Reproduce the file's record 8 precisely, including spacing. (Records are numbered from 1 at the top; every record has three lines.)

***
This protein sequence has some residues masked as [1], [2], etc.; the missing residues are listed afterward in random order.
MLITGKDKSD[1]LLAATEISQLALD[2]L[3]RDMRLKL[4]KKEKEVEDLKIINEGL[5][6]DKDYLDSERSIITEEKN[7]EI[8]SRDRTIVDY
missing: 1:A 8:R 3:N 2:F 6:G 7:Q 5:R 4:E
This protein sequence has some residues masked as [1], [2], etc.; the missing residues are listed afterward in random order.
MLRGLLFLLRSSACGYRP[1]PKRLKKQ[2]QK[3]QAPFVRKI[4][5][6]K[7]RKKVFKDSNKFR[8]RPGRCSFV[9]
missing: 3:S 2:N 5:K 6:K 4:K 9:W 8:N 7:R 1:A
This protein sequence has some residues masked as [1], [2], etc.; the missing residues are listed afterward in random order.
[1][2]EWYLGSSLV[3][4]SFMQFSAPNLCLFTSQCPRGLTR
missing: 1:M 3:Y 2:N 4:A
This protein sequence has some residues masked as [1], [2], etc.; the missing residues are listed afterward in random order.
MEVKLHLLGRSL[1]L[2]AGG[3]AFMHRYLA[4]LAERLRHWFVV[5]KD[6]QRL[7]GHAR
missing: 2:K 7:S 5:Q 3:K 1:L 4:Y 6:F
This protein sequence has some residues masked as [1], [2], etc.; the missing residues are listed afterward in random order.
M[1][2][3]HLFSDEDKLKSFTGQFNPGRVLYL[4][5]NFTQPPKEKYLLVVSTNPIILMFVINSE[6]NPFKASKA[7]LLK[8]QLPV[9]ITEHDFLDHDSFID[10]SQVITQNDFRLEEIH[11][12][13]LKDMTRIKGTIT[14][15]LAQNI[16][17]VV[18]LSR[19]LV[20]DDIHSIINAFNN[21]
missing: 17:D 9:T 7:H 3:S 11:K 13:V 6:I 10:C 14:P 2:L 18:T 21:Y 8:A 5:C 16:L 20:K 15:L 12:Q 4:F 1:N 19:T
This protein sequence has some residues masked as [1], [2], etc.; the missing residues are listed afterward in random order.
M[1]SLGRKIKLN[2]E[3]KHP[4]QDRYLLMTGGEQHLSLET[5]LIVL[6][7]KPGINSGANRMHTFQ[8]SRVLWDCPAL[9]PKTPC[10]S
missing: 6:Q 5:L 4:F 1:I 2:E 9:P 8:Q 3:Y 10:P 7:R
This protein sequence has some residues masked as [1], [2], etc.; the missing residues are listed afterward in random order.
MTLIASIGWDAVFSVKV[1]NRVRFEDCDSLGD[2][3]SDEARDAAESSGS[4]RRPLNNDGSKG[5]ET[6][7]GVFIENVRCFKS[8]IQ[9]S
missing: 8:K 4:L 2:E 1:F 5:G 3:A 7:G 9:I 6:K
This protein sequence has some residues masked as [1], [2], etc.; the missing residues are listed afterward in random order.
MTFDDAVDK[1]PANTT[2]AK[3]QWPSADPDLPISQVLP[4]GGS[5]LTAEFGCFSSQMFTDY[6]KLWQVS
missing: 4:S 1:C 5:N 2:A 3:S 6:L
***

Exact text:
This protein sequence has some residues masked as [1], [2], etc.; the missing residues are listed afterward in random order.
MTFDDAVDK[1]PANTT[2]AK[3]QWPSADPDLPISQVLP[4]GGS[5]LTAEFGCFSSQMFTDY[6]KLWQVS
missing: 4:S 1:C 5:N 2:A 3:S 6:L